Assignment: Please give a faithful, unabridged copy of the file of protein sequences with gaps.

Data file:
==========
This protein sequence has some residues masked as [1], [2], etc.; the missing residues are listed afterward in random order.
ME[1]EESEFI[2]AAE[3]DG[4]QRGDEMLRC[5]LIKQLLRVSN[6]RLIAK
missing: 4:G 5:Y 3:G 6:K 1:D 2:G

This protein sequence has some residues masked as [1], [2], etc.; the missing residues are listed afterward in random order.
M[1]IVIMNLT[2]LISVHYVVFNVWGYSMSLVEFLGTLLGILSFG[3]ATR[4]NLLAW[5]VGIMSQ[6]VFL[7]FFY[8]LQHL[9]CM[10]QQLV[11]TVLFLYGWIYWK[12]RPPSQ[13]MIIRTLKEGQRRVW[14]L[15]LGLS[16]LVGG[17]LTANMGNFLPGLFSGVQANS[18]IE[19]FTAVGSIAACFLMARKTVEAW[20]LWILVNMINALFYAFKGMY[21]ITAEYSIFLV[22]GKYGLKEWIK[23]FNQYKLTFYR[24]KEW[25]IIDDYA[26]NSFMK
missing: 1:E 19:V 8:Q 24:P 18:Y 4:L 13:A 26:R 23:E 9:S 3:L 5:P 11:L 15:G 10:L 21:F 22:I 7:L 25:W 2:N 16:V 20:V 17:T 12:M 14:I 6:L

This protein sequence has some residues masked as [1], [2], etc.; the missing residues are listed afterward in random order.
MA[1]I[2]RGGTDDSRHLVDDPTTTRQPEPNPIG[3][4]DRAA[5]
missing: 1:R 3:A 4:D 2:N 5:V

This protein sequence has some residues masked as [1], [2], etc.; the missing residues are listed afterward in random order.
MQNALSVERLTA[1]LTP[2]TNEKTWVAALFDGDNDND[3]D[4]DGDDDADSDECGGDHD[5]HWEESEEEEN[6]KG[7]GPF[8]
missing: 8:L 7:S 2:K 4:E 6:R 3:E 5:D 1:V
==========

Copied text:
This protein sequence has some residues masked as [1], [2], etc.; the missing residues are listed afterward in random order.
ME[1]EESEFI[2]AAE[3]DG[4]QRGDEMLRC[5]LIKQLLRVSN[6]RLIAK
missing: 4:G 5:Y 3:G 6:K 1:D 2:G

This protein sequence has some residues masked as [1], [2], etc.; the missing residues are listed afterward in random order.
M[1]IVIMNLT[2]LISVHYVVFNVWGYSMSLVEFLGTLLGILSFG[3]ATR[4]NLLAW[5]VGIMSQ[6]VFL[7]FFY[8]LQHL[9]CM[10]QQLV[11]TVLFLYGWIYWK[12]RPPSQ[13]MIIRTLKEGQRRVW[14]L[15]LGLS[16]LVGG[17]LTANMGNFLPGLFSGVQANS[18]IE[19]FTAVGSIAACFLMARKTVEAW[20]LWILVNMINALFYAFKGMY[21]ITAEYSIFLV[22]GKYGLKEWIK[23]FNQYKLTFYR[24]KEW[25]IIDDYA[26]NSFMK
missing: 1:E 19:V 8:Q 24:P 18:Y 4:L 13:A 26:R 23:E 9:S 3:L 5:P 11:L 15:G 10:L 21:F 22:I 7:L 25:W 2:N 16:V 20:V 17:T 12:M 14:I 6:L

This protein sequence has some residues masked as [1], [2], etc.; the missing residues are listed afterward in random order.
MA[1]I[2]RGGTDDSRHLVDDPTTTRQPEPNPIG[3][4]DRAA[5]
missing: 1:R 3:A 4:D 2:N 5:V

This protein sequence has some residues masked as [1], [2], etc.; the missing residues are listed afterward in random order.
MQNALSVERLTA[1]LTP[2]TNEKTWVAALFDGDNDND[3]D[4]DGDDDADSDECGGDHD[5]HWEESEEEEN[6]KG[7]GPF[8]
missing: 8:L 7:S 2:K 4:E 6:R 3:E 5:D 1:V